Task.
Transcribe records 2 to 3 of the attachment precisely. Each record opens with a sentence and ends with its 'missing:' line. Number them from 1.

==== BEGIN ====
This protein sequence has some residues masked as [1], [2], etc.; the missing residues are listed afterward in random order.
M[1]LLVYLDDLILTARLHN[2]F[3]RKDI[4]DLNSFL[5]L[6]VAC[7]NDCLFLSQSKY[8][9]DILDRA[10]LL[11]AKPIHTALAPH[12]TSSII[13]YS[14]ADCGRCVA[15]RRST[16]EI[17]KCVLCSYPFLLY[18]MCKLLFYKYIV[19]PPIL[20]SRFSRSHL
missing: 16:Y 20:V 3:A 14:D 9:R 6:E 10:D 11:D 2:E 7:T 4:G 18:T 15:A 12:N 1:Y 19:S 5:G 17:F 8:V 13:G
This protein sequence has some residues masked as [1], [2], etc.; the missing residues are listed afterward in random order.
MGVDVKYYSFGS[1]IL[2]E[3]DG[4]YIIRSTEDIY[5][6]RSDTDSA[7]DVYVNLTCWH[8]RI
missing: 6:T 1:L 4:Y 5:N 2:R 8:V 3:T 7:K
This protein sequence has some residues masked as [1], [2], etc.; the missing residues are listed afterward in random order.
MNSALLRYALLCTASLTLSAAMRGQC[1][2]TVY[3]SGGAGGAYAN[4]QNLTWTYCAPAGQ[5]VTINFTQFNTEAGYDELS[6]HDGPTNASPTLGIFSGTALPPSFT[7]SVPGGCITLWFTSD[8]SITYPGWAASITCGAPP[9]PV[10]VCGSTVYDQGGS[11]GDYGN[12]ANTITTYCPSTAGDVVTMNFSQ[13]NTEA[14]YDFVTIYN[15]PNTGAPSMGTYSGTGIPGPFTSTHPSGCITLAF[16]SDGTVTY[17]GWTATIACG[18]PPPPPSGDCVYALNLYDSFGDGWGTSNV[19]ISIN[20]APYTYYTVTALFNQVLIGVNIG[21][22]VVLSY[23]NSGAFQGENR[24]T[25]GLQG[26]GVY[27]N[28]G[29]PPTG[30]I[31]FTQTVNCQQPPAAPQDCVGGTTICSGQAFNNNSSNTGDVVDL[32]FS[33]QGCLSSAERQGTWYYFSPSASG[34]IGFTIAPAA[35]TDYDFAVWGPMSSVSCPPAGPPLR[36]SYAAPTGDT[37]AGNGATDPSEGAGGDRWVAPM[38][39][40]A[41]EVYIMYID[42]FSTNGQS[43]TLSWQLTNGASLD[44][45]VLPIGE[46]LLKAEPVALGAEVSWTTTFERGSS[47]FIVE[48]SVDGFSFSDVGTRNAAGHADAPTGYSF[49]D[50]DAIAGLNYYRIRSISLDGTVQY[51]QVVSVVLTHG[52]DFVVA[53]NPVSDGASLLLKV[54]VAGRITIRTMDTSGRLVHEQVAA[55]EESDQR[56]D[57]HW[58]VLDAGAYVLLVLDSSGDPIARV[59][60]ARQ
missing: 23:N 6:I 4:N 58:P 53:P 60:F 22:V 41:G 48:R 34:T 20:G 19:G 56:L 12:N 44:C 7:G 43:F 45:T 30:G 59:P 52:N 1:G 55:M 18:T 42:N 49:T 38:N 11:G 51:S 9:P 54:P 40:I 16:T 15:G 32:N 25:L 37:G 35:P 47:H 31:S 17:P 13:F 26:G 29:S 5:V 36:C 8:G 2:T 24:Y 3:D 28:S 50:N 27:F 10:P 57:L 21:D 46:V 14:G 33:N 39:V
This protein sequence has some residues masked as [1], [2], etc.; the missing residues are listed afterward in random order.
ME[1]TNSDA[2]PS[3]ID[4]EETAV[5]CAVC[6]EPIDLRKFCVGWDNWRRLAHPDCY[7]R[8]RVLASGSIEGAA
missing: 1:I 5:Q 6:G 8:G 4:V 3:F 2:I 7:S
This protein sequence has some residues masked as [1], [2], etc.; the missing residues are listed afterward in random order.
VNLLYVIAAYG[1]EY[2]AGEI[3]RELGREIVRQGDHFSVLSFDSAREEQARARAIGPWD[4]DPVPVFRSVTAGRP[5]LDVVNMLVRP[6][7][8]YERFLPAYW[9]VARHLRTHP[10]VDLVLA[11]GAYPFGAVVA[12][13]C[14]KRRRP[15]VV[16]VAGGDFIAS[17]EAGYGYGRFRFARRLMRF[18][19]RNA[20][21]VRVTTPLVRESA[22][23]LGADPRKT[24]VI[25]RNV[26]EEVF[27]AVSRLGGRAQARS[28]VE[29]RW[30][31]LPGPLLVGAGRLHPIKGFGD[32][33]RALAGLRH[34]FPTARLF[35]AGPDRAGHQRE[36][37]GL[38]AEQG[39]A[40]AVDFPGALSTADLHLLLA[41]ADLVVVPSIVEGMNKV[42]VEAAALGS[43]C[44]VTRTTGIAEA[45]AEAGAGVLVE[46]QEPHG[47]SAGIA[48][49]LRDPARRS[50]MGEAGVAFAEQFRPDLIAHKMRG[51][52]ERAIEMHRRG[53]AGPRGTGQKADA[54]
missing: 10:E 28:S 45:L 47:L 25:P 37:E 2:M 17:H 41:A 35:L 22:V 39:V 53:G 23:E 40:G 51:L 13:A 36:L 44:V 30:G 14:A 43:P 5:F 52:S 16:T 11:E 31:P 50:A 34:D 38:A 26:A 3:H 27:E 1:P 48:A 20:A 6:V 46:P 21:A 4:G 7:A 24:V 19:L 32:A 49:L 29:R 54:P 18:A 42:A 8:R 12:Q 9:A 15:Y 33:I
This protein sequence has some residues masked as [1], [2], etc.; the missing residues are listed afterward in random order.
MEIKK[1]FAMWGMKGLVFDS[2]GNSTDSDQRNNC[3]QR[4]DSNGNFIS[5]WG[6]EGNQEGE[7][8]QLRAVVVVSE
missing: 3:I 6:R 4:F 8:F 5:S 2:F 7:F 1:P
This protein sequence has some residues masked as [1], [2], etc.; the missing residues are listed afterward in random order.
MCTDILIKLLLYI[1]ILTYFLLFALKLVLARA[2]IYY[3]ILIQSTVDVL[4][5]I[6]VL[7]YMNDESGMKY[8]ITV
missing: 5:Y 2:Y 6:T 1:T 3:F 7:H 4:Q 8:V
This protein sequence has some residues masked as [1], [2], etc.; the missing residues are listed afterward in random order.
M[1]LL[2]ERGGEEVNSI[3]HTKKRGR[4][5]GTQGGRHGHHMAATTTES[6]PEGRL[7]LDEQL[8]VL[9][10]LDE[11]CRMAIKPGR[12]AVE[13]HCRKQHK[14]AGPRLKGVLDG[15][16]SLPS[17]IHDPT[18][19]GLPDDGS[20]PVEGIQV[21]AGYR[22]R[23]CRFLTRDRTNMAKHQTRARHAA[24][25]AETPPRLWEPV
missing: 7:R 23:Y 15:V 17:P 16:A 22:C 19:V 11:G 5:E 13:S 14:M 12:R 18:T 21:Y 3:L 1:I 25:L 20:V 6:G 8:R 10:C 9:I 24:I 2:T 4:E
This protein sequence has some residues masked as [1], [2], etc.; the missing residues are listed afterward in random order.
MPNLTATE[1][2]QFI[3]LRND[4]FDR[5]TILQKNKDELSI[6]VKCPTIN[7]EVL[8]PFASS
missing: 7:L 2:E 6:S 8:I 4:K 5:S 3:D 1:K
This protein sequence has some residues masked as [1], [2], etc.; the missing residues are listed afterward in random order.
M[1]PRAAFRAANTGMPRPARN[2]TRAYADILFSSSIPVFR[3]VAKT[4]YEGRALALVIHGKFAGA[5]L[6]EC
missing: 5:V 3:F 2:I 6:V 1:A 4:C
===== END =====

This protein sequence has some residues masked as [1], [2], etc.; the missing residues are listed afterward in random order.
MGVDVKYYSFGS[1]IL[2]E[3]DG[4]YIIRSTEDIY[5][6]RSDTDSA[7]DVYVNLTCWH[8]RI
missing: 6:T 1:L 4:Y 5:N 2:R 8:V 3:T 7:K
This protein sequence has some residues masked as [1], [2], etc.; the missing residues are listed afterward in random order.
MNSALLRYALLCTASLTLSAAMRGQC[1][2]TVY[3]SGGAGGAYAN[4]QNLTWTYCAPAGQ[5]VTINFTQFNTEAGYDELS[6]HDGPTNASPTLGIFSGTALPPSFT[7]SVPGGCITLWFTSD[8]SITYPGWAASITCGAPP[9]PV[10]VCGSTVYDQGGS[11]GDYGN[12]ANTITTYCPSTAGDVVTMNFSQ[13]NTEA[14]YDFVTIYN[15]PNTGAPSMGTYSGTGIPGPFTSTHPSGCITLAF[16]SDGTVTY[17]GWTATIACG[18]PPPPPSGDCVYALNLYDSFGDGWGTSNV[19]ISIN[20]APYTYYTVTALFNQVLIGVNIG[21][22]VVLSY[23]NSGAFQGENR[24]T[25]GLQG[26]GVY[27]N[28]G[29]PPTG[30]I[31]FTQTVNCQQPPAAPQDCVGGTTICSGQAFNNNSSNTGDVVDL[32]FS[33]QGCLSSAERQGTWYYFSPSASG[34]IGFTIAPAA[35]TDYDFAVWGPMSSVSCPPAGPPLR[36]SYAAPTGDT[37]AGNGATDPSEGAGGDRWVAPM[38][39][40]A[41]EVYIMYID[42]FSTNGQS[43]TLSWQLTNGASLD[44][45]VLPIGE[46]LLKAEPVALGAEVSWTTTFERGSS[47]FIVE[48]SVDGFSFSDVGTRNAAGHADAPTGYSF[49]D[50]DAIAGLNYYRIRSISLDGTVQY[51]QVVSVVLTHG[52]DFVVA[53]NPVSDGASLLLKV[54]VAGRITIRTMDTSGRLVHEQVAA[55]EESDQR[56]D[57]HW[58]VLDAGAYVLLVLDSSGDPIARV[59][60]ARQ
missing: 23:N 6:I 4:N 58:P 53:P 60:F 22:V 41:G 48:R 34:T 20:G 19:G 56:L 12:N 44:C 7:G 43:F 45:T 30:G 59:P 52:N 1:G 55:M 18:T 42:N 49:T 38:N 11:G 51:S 9:P 54:P 40:I 16:T 15:G 32:N 25:L 37:G 35:P 47:H 31:S 17:P 13:F 26:G 29:S 5:V 36:C 8:G 2:T 24:Y 3:D 28:S 50:N 27:F 10:P 57:L 21:D 46:V 14:G 33:N 39:V